IH says COVID-19 vaccines safe despite claims of Lytton physician

Doctor makes unsubstantiated claims about serious side effects of Moderna vaccine

People are shown at a COVID-19 vaccination site in Montreal, Sunday, April 18, 2021, as the COVID-19 pandemic continues in Canada and around the world. THE CANADIAN PRESS/Graham Hughes
211 new COVID-19 cases in Interior Health over the weekend

Currently, there are 875 active cases of the virus in the region

A nurse prepares a dose of the COVID-19 vaccine in Kelowna on Tuesday, March 16. As of April 19, more than 230,000 doses have been administered across the Interior Health region. (Phil McLachlan/Black Press)
More than 230K doses of COVID-19 vaccine administered across Interior Health

A total of 220,216 first doses and 13,775 second doses have been given to residents across the B.C. Interior

B.C. homeowners are being urged to take steps to prepare for the possibility of a flood, this includes protecting one’s home by moving equipment and other assets from these areas to higher ground. (J.R. Rardon)
‘Entire province faces risk’: B.C. citizens urged to prepare for above-normal spring flood season

High-streamflow advisory issued for the Cariboo Region and areas including Williams Lake, Quesnel and Prince George

Elvira D’Angelo, 92, waits to receive her COVID-19 vaccination shot at a clinic in Montreal, Sunday, March 7, 2021, as the COVID-19 pandemic continues in Canada and around the world. THE CANADIAN PRESS/Graham Hughes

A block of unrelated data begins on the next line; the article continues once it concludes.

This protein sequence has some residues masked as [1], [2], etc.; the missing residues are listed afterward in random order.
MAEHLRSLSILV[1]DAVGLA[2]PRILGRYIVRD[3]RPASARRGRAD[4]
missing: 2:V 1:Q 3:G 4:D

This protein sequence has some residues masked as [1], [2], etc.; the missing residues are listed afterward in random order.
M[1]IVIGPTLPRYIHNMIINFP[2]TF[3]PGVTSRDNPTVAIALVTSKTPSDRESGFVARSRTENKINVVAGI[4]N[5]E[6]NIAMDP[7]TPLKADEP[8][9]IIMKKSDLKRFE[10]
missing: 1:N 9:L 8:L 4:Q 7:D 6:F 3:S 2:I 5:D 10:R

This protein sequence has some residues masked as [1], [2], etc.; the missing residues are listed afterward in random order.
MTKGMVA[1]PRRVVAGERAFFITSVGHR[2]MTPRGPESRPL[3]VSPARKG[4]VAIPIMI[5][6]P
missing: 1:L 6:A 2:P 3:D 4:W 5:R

110 new cases of COVID-19 in Interior Health

Provincial health officers announced 1,005 new cases throughout B.C.

In this image from NASA, NASA’s experimental Mars helicopter Ingenuity lands on the surface of Mars Monday, April 19, 2021. The little 4-pound helicopter rose from the dusty red surface into the thin Martian air Monday, achieving the first powered, controlled flight on another planet. (NASA via AP)
VIDEO: NASA’s Mars helicopter takes flight, 1st for another planet

The $85 million helicopter demo was considered high risk, yet high reward

(Photo by Mojpe/Pixabay)
Canadian kids extracting record amounts from Tooth Fairy

Our neighbours in the U.S. receive slightly less from Tooth Fairy visits

Families of two of three workers killed in a train derailment near Field, B.C., in 2019 have filed lawsuits accusing Canadian Pacific of gross negligence. The derailment sent 99 grain cars and two locomotives off the tracks. THE CANADIAN PRESS/Jeff McIntosh
Families of workers killed in Field train derailment allege negligence in lawsuit

Lawsuits allege the workers weren’t provided a safe work environment

(New Westminster Police)
4 youth arrested after 30-person brawl in New Westminster leaves 1 seriously injured

Police are looking for witnesses who saw the incident take place

South Surrey’s Paul Cottrell, who works with the DFO, tows a grey whale out of Semiahmoo Bay Sunday. (Contributed photo)
Dead whale floating near White Rock towed to shore for necropsy

Animal has been dead since at least April 15

Sunday’s storm rocked one of the ferries crossing Kootenay Lake. Photo: Dirk Jonker
VIDEO: Storm makes for wild ferry ride across Kootenay Lake

The video was captured by ferry employee Dirk Jonker

Dr. Bonnie Henry gives her daily media briefing regarding Covid-19 for the province of British Columbia in Victoria, B.C, Monday, December 7, 2020. THE CANADIAN PRESS/Jonathan Hayward
Toddler marks youngest British Columbian to die related to COVID-19

Child one of eight people to die from virus this weekend

Chakalaka Bar & Grill remains open in defiance of orders from Island Health to close. (Cole Schisler photo)
B.C. health authority seeks injunction against restaurant defying COVID-19 orders

Chakalaka Bar and Grill plans to continue serving customers without public health compliance

Most Read